The ADP upside surprise produced a significant short squeeze rally but the Non-Farm Payrolls on Friday was equally market moving only it was in the opposite direction.
Morgan Stanley said, "The June payrolls are an unmitigated disaster. Every facet of the data is sharply worse than anticipated." That pretty well sums up the Non-Farm Payroll report. The headline number showed a gain of +18,000 jobs compared to consensus estimates last weekend at +88,000 and radically increased estimates after the ADP report to as much as +175,000 jobs. Obviously analysts missed this one significantly.
It was actually worse than the +18,000 number suggests. The number for May was revised lower from a gain of +54,000 to only a gain of +25,000. In reality May was revised lower by more than the gain in June. The April gain of +232,000 was revised lower to +217,000 for a total decline in previously reported numbers of -44,00 jobs. These numbers are seasonally adjusted using the BLS "birth-death" model for guestimating the creation and failure of new businesses. If you back out the B/D adjustments the economy lost -113,000 jobs in June.
You want to see something really scary? (Twilight Zone Movie) The separate Household Employment Survey, where we get the unemployment rate, showed a LOSS of -445,000 jobs and increase in unemployment of +173,000. This pushed the unemployment rate up to 9.2% for the third consecutive monthly gain. That represents 14.1 million unemployed workers.
The broadest measure of unemployment (U-6) rose to 16.2% (24.85 million) and the highest since June 2010. That includes discouraged workers, those whose unemployment benefits have expired and those working part time because they can't find a full time job. The labor force participation rate fell to 64.1% and the lowest level since 1984.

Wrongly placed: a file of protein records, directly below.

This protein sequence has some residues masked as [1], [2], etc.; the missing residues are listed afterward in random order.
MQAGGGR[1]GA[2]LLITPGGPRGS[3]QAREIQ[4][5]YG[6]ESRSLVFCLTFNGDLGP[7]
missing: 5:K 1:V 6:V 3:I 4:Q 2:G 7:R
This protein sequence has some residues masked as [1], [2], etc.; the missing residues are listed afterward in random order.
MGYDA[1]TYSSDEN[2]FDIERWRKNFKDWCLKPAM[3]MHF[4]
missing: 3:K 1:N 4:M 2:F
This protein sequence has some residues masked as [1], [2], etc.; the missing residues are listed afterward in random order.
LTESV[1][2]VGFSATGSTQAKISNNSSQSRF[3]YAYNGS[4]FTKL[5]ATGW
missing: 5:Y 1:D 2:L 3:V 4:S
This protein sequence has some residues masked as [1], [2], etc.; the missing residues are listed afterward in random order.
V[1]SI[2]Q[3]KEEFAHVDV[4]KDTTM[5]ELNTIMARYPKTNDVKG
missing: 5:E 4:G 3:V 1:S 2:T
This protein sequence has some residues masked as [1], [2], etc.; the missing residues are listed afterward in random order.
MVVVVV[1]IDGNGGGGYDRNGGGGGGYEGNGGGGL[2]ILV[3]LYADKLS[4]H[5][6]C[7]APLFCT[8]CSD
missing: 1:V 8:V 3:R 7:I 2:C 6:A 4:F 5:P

The average duration of unemployment increased to 39.9 weeks but a large and growing number have been out of work more than two years.
Haver Analytics produced a chart showing the average length of unemployment dating back to 1948 and it is not pretty. Typically bad recessions saw unemployment terms top out around 20 weeks. At the current rate it will be over 40 weeks by the end of July and still rising. The outlook for putting everyone back to work is grim since it would take a minimum of four years at +250,000 jobs a month just to make a dent in the total and put 12 million people back to work. That would be only half of the current U-6 unemployment. The U.S. has to create 150,000 jobs per month just to stay even with population growth, graduations and immigration. In a month like June at +18,000 we are really falling farther behind. If we only added 18,000 jobs per month for the next six months we would actually see an increase of another 900,000 unemployed workers to the work force.